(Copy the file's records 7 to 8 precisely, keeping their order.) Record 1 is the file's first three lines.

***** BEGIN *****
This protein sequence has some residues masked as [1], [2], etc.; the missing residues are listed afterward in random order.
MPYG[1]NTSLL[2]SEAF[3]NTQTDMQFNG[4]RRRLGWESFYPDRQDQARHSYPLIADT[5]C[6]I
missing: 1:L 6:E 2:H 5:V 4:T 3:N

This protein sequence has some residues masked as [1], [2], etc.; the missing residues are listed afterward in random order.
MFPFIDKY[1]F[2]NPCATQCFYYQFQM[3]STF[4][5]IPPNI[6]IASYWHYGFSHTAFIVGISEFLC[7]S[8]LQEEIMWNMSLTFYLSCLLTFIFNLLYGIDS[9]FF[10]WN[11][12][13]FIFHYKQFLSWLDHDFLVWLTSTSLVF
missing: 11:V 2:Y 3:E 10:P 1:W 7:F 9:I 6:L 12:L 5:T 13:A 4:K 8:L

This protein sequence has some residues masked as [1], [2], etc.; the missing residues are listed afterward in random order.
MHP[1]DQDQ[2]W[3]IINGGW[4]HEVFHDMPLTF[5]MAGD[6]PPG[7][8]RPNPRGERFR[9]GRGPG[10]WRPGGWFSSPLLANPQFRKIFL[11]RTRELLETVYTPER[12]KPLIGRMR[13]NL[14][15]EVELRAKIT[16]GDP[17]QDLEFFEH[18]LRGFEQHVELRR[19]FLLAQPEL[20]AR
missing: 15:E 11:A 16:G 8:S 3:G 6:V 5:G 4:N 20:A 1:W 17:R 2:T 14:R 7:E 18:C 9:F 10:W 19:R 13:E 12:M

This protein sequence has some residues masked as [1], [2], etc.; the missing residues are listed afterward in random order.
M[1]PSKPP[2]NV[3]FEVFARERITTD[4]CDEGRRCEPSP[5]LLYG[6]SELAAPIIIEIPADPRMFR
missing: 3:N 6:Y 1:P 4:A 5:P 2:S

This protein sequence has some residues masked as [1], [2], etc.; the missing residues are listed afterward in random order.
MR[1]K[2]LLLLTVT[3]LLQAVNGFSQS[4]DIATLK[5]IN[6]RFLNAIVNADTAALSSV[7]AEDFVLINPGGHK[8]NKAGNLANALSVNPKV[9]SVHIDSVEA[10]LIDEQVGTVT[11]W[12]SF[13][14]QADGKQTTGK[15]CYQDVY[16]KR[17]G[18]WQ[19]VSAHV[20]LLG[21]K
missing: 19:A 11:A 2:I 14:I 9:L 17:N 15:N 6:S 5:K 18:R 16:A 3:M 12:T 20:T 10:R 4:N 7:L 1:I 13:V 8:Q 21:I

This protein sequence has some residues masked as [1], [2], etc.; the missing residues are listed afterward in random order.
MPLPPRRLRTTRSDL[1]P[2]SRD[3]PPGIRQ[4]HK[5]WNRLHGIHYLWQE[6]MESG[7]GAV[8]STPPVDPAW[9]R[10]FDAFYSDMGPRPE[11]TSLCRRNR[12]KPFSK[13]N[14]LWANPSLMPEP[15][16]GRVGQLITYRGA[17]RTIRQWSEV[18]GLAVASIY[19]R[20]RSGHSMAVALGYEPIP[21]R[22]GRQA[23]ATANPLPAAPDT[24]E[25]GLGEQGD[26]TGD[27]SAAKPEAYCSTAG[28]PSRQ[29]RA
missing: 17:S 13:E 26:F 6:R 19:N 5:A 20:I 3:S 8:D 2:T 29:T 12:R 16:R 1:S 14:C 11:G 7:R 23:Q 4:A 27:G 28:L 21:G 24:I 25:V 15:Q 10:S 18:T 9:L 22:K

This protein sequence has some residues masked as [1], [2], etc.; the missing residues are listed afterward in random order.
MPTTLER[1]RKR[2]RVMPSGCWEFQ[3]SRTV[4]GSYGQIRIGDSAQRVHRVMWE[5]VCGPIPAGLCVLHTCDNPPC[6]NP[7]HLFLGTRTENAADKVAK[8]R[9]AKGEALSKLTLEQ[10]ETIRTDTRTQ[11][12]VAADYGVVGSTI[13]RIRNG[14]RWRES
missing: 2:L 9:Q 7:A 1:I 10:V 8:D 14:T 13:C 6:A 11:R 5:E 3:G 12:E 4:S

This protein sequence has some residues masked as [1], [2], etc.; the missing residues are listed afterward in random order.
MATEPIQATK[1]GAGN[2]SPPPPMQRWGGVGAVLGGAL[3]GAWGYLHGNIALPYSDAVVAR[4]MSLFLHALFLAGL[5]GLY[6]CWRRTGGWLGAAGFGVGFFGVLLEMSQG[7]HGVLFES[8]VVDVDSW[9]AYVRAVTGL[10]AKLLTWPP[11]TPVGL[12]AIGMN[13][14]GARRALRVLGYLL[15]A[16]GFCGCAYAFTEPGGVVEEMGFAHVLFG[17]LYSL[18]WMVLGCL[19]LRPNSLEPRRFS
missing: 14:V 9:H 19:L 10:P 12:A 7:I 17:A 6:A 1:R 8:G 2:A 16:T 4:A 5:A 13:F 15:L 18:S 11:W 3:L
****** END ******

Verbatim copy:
This protein sequence has some residues masked as [1], [2], etc.; the missing residues are listed afterward in random order.
MPTTLER[1]RKR[2]RVMPSGCWEFQ[3]SRTV[4]GSYGQIRIGDSAQRVHRVMWE[5]VCGPIPAGLCVLHTCDNPPC[6]NP[7]HLFLGTRTENAADKVAK[8]R[9]AKGEALSKLTLEQ[10]ETIRTDTRTQ[11][12]VAADYGVVGSTI[13]RIRNG[14]RWRES
missing: 2:L 9:Q 7:A 1:I 10:V 8:D 14:T 13:C 6:A 11:R 5:E 3:G 12:E 4:S

This protein sequence has some residues masked as [1], [2], etc.; the missing residues are listed afterward in random order.
MATEPIQATK[1]GAGN[2]SPPPPMQRWGGVGAVLGGAL[3]GAWGYLHGNIALPYSDAVVAR[4]MSLFLHALFLAGL[5]GLY[6]CWRRTGGWLGAAGFGVGFFGVLLEMSQG[7]HGVLFES[8]VVDVDSW[9]AYVRAVTGL[10]AKLLTWPP[11]TPVGL[12]AIGMN[13][14]GARRALRVLGYLL[15]A[16]GFCGCAYAFTEPGGVVEEMGFAHVLFG[17]LYSL[18]WMVLGCL[19]LRPNSLEPRRFS
missing: 14:V 9:H 19:L 10:P 12:A 7:I 17:A 6:A 1:R 8:G 2:A 16:T 4:A 5:A 13:F 15:L 18:S 11:W 3:L